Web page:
Preparing young Libyan women as future leaders

June 5, 2024

Thirty young Libyan women have graduated from Rai’dat training programme


Tripoli, 5 June 2024 – Thirty young Libyan women have graduated from a year-long training programme, equipping a new generation with skills required of future leaders.

The United Nations in Libya’s Rai’dat (meaning pioneer) programme empowers women to affect positive change – developing their skills in leadership, communication, advocacy, and participation in democratic processes.

The United Nations (UN) Deputy Special Representative of the Secretary-General (DSRSG), Georgette Gagnon explains that Ra’idat “was launched with a clear vision: to empower youth, specifically young women, to take an active role in shaping their futures, the futures of their communities, and by extension the future of Libya. By equipping young women with the tools to influence decision-making processes, we are investing in leaders to steer policymakers, mitigate drivers of conflict, and drive meaningful change for positive outcomes.”

A joint initiative of the United Nations Development Programme (UNDP), the United Nations Support Mission in Libya (UNSMIL), the United Nations Entity for Gender Equality and the Empowerment of Women (UNWomen), and the United Nations Children Fund (UNICEF), Ra’idat is implemented in coordination with national partners, including the High National Election Commission (HNEC).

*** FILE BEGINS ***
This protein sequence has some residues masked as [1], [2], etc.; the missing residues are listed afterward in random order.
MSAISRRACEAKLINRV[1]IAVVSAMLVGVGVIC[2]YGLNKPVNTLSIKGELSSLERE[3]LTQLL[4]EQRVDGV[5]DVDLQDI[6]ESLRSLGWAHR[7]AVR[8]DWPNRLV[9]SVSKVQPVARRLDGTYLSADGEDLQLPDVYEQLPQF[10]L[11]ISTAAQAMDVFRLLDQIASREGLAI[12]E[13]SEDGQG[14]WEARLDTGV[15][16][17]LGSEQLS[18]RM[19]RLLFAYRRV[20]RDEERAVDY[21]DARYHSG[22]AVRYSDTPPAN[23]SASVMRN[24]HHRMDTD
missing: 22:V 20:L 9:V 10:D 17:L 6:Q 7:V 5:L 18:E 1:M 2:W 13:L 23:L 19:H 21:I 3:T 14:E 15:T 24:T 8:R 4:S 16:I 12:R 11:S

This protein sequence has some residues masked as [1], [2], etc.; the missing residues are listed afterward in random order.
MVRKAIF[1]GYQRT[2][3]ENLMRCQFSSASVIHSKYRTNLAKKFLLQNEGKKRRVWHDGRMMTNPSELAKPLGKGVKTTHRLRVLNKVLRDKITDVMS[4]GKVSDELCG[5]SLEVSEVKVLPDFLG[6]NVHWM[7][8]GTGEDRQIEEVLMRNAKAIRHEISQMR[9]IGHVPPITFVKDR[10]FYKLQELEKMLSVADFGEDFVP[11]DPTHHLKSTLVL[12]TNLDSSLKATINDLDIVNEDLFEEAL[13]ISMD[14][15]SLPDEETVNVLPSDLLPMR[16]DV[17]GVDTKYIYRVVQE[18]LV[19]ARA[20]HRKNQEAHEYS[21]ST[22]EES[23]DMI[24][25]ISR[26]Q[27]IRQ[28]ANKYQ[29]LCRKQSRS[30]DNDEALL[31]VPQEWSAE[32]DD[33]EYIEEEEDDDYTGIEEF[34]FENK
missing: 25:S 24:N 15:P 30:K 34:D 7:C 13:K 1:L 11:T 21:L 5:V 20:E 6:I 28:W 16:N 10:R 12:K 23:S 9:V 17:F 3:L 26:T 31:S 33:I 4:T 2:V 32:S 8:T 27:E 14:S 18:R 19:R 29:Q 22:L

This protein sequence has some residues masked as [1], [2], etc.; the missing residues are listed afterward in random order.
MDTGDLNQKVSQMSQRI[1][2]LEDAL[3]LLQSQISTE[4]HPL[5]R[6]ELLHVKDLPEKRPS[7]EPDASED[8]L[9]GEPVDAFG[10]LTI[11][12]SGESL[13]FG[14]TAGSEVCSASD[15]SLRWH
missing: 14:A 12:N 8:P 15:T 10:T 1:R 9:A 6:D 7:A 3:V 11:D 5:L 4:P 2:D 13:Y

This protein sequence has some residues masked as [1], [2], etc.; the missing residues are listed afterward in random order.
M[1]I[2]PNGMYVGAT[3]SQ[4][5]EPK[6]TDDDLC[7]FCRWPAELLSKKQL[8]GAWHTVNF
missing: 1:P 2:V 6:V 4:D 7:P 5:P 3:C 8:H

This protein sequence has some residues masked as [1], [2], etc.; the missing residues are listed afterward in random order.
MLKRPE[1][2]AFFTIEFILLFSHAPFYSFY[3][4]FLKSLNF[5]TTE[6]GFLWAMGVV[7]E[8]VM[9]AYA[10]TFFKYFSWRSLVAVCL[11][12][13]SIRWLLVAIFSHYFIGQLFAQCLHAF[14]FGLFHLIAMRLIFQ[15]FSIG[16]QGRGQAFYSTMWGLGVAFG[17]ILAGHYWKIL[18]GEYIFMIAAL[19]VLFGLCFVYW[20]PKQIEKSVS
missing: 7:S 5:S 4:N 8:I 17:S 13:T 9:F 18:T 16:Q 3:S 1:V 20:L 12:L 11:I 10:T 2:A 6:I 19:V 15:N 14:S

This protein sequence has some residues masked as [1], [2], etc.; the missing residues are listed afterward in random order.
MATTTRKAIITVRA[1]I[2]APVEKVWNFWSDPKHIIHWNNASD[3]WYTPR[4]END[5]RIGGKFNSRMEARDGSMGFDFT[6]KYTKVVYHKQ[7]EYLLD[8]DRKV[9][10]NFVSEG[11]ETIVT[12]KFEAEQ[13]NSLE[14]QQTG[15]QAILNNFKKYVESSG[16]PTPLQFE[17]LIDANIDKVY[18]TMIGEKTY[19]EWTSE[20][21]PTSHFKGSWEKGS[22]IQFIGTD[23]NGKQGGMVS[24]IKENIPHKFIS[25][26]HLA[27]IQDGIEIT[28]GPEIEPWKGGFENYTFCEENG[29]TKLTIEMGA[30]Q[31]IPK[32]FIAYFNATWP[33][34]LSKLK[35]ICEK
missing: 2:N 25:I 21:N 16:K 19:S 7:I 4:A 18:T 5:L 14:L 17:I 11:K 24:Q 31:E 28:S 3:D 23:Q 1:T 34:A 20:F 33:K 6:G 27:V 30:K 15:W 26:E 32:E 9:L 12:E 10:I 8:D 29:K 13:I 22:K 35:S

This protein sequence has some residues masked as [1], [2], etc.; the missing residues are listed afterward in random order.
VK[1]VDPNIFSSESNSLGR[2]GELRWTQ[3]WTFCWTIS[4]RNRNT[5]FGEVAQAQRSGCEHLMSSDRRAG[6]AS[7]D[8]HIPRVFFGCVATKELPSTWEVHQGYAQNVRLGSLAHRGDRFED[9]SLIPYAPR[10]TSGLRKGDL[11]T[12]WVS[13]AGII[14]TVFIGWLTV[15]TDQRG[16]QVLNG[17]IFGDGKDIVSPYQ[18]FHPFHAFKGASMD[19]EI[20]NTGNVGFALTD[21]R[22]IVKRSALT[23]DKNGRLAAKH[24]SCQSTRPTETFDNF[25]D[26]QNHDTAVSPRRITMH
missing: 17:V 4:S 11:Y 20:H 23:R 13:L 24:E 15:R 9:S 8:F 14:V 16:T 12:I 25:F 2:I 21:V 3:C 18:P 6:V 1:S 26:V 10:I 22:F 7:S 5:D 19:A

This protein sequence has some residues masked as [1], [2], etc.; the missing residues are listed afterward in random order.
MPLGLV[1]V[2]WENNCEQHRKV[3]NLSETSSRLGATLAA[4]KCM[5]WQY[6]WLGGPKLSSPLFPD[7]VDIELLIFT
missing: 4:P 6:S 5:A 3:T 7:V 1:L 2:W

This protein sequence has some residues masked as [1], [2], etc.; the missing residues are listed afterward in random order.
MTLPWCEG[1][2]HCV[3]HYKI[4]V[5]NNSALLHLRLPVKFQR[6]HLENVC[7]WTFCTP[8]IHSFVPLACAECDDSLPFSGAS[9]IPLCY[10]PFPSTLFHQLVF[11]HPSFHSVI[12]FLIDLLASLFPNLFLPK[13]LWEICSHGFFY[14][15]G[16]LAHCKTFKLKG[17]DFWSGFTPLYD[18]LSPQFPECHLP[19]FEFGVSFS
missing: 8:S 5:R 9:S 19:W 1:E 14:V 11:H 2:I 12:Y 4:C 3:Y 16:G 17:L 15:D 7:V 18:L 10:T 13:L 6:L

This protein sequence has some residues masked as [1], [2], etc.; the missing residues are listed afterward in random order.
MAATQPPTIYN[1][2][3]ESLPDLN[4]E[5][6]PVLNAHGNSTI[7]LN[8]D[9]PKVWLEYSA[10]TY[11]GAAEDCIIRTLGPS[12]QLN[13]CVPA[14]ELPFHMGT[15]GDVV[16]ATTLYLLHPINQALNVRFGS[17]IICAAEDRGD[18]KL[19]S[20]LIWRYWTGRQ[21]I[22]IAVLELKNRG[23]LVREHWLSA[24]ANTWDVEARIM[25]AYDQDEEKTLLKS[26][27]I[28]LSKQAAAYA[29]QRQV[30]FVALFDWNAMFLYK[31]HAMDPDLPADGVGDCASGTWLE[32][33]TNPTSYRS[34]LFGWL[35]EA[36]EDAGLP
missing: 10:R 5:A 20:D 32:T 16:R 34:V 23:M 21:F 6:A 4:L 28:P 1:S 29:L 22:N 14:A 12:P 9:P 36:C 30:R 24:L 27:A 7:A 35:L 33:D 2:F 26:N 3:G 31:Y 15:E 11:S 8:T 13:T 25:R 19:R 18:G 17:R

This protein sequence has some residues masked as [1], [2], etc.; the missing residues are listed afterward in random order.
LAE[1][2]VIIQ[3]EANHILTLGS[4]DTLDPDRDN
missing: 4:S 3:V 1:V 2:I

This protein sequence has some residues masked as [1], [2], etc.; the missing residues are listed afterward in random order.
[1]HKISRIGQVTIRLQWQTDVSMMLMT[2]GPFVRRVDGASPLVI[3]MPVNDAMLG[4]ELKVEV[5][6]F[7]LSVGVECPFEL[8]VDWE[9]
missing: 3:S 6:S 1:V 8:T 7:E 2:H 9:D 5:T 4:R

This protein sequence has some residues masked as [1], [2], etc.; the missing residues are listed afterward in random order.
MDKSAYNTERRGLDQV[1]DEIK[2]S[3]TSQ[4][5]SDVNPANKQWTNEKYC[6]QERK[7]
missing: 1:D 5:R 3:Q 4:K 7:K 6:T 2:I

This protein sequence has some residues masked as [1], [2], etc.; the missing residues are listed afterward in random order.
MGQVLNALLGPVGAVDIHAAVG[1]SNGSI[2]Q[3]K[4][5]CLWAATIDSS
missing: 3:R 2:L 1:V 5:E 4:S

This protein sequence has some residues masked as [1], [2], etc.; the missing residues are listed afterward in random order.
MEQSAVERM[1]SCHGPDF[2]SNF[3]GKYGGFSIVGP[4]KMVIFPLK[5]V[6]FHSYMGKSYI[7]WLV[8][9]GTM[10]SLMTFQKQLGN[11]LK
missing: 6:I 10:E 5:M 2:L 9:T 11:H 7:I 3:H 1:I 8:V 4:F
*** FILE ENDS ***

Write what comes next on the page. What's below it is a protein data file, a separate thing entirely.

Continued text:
According to the HNEC Commissioner, Ms. Rabab Halab, “Inclusivity is fundamental to elections – protecting the human and constitutional rights of all Libyans to determine their leadership; reflecting a fair and credible process; and building a tradition of good governance.”

Reflecting on the importance of this initiative, Dr. Christopher Laker, UNDP Resident Representative a.i., added, “The Ra’idat initiative is a testament to our commitment to fostering inclusive leadership in Libya. By nurturing the talents and ambitions of these young women, we are laying the groundwork for a more equitable and prosperous future. Their success is not just a personal achievement but a victory for their communities and the country as a whole.”

To date, Libyan women have been under-represented in national decision making, electoral processes and governance – occupying less than 15 per cent of Ministerial seats; 16.5 per cent of the seats in the Libyan House of Representatives; and 15 per cent of the seats in the High Council of State. Libyan women are also less likely to run as candidates, less likely to register as voters than men, and less likely to cast ballots in elections.